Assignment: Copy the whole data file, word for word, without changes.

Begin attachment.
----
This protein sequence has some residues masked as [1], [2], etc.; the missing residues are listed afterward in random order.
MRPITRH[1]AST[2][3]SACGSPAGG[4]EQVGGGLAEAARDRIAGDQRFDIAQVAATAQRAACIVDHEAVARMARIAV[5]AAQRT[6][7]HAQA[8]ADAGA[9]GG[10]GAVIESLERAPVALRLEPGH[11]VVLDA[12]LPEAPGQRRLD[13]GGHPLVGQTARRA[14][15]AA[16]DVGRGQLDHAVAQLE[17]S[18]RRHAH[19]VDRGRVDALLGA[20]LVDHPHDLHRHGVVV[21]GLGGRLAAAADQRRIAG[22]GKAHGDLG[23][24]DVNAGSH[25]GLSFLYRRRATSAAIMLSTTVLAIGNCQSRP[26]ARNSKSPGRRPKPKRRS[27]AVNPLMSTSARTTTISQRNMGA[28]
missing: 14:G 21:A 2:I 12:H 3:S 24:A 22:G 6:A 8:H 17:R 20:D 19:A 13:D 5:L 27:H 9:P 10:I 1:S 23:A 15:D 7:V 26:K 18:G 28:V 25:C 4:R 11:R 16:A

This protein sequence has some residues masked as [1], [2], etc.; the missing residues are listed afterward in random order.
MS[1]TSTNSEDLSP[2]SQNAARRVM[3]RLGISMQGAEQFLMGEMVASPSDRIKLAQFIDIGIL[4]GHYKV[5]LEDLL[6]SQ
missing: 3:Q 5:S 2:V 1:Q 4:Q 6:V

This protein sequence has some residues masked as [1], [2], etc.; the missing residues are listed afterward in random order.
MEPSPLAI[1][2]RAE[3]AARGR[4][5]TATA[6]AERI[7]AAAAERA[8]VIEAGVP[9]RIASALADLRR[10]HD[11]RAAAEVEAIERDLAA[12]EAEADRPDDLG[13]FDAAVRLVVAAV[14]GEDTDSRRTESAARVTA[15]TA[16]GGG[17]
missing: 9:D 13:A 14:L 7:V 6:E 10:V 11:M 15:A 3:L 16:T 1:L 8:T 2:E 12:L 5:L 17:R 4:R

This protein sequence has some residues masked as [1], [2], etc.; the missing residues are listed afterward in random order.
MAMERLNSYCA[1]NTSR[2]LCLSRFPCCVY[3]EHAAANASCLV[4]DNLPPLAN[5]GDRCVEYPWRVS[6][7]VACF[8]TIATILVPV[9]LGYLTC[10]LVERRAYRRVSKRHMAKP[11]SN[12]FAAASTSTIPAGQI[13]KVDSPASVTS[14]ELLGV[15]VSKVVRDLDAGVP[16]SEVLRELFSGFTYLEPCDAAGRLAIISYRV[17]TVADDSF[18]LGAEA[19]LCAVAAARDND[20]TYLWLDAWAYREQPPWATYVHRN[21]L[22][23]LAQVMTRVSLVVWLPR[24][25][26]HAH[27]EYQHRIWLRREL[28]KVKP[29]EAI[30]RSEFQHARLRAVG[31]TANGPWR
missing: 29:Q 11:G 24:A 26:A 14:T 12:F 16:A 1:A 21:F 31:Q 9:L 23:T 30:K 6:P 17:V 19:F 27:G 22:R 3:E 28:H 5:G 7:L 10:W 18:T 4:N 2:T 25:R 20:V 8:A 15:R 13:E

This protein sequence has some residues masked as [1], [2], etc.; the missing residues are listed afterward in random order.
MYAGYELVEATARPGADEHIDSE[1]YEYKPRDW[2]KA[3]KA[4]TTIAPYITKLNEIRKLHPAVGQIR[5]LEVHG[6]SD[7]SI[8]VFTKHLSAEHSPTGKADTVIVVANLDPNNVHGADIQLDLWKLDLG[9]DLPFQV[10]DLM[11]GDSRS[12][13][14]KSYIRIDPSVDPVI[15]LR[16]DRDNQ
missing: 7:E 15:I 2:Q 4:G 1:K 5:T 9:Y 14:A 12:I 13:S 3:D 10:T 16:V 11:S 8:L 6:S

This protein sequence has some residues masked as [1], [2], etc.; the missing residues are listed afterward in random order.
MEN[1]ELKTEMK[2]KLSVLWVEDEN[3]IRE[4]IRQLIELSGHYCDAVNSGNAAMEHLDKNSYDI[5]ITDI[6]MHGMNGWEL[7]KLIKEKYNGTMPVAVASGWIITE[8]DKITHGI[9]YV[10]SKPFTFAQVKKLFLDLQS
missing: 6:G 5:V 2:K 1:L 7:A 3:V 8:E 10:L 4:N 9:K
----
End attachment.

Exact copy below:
This protein sequence has some residues masked as [1], [2], etc.; the missing residues are listed afterward in random order.
MRPITRH[1]AST[2][3]SACGSPAGG[4]EQVGGGLAEAARDRIAGDQRFDIAQVAATAQRAACIVDHEAVARMARIAV[5]AAQRT[6][7]HAQA[8]ADAGA[9]GG[10]GAVIESLERAPVALRLEPGH[11]VVLDA[12]LPEAPGQRRLD[13]GGHPLVGQTARRA[14][15]AA[16]DVGRGQLDHAVAQLE[17]S[18]RRHAH[19]VDRGRVDALLGA[20]LVDHPHDLHRHGVVV[21]GLGGRLAAAADQRRIAG[22]GKAHGDLG[23][24]DVNAGSH[25]GLSFLYRRRATSAAIMLSTTVLAIGNCQSRP[26]ARNSKSPGRRPKPKRRS[27]AVNPLMSTSARTTTISQRNMGA[28]
missing: 14:G 21:A 2:I 12:H 3:S 24:A 22:G 6:A 8:H 17:R 20:D 19:A 13:D 5:L 27:H 9:P 10:I 1:S 23:A 15:D 7:V 26:K 18:G 28:V 25:C 4:R 11:R 16:A

This protein sequence has some residues masked as [1], [2], etc.; the missing residues are listed afterward in random order.
MS[1]TSTNSEDLSP[2]SQNAARRVM[3]RLGISMQGAEQFLMGEMVASPSDRIKLAQFIDIGIL[4]GHYKV[5]LEDLL[6]SQ
missing: 3:Q 5:S 2:V 1:Q 4:Q 6:V

This protein sequence has some residues masked as [1], [2], etc.; the missing residues are listed afterward in random order.
MEPSPLAI[1][2]RAE[3]AARGR[4][5]TATA[6]AERI[7]AAAAERA[8]VIEAGVP[9]RIASALADLRR[10]HD[11]RAAAEVEAIERDLAA[12]EAEADRPDDLG[13]FDAAVRLVVAAV[14]GEDTDSRRTESAARVTA[15]TA[16]GGG[17]
missing: 9:D 13:A 14:L 7:V 6:E 10:V 11:M 15:A 3:L 16:T 1:L 8:T 2:E 12:L 5:L 17:R 4:R

This protein sequence has some residues masked as [1], [2], etc.; the missing residues are listed afterward in random order.
MAMERLNSYCA[1]NTSR[2]LCLSRFPCCVY[3]EHAAANASCLV[4]DNLPPLAN[5]GDRCVEYPWRVS[6][7]VACF[8]TIATILVPV[9]LGYLTC[10]LVERRAYRRVSKRHMAKP[11]SN[12]FAAASTSTIPAGQI[13]KVDSPASVTS[14]ELLGV[15]VSKVVRDLDAGVP[16]SEVLRELFSGFTYLEPCDAAGRLAIISYRV[17]TVADDSF[18]LGAEA[19]LCAVAAARDND[20]TYLWLDAWAYREQPPWATYVHRN[21]L[22][23]LAQVMTRVSLVVWLPR[24][25][26]HAH[27]EYQHRIWLRREL[28]KVKP[29]EAI[30]RSEFQHARLRAVG[31]TANGPWR
missing: 29:Q 11:G 24:A 26:A 14:T 12:F 16:A 1:A 21:F 31:Q 9:L 23:T 30:K 6:P 17:V 19:F 27:G 22:R 3:E 28:H 5:G 7:L 10:W 18:T 4:N 2:T 25:R 20:V 8:A 15:R 13:E

This protein sequence has some residues masked as [1], [2], etc.; the missing residues are listed afterward in random order.
MYAGYELVEATARPGADEHIDSE[1]YEYKPRDW[2]KA[3]KA[4]TTIAPYITKLNEIRKLHPAVGQIR[5]LEVHG[6]SD[7]SI[8]VFTKHLSAEHSPTGKADTVIVVANLDPNNVHGADIQLDLWKLDLG[9]DLPFQV[10]DLM[11]GDSRS[12][13][14]KSYIRIDPSVDPVI[15]LR[16]DRDNQ
missing: 7:E 15:I 2:Q 4:G 1:K 5:T 9:Y 14:A 12:I 13:S 3:D 10:T 16:V 11:S 8:L 6:S

This protein sequence has some residues masked as [1], [2], etc.; the missing residues are listed afterward in random order.
MEN[1]ELKTEMK[2]KLSVLWVEDEN[3]IRE[4]IRQLIELSGHYCDAVNSGNAAMEHLDKNSYDI[5]ITDI[6]MHGMNGWEL[7]KLIKEKYNGTMPVAVASGWIITE[8]DKITHGI[9]YV[10]SKPFTFAQVKKLFLDLQS
missing: 6:G 5:V 2:K 1:L 7:A 3:V 8:E 10:L 4:N 9:K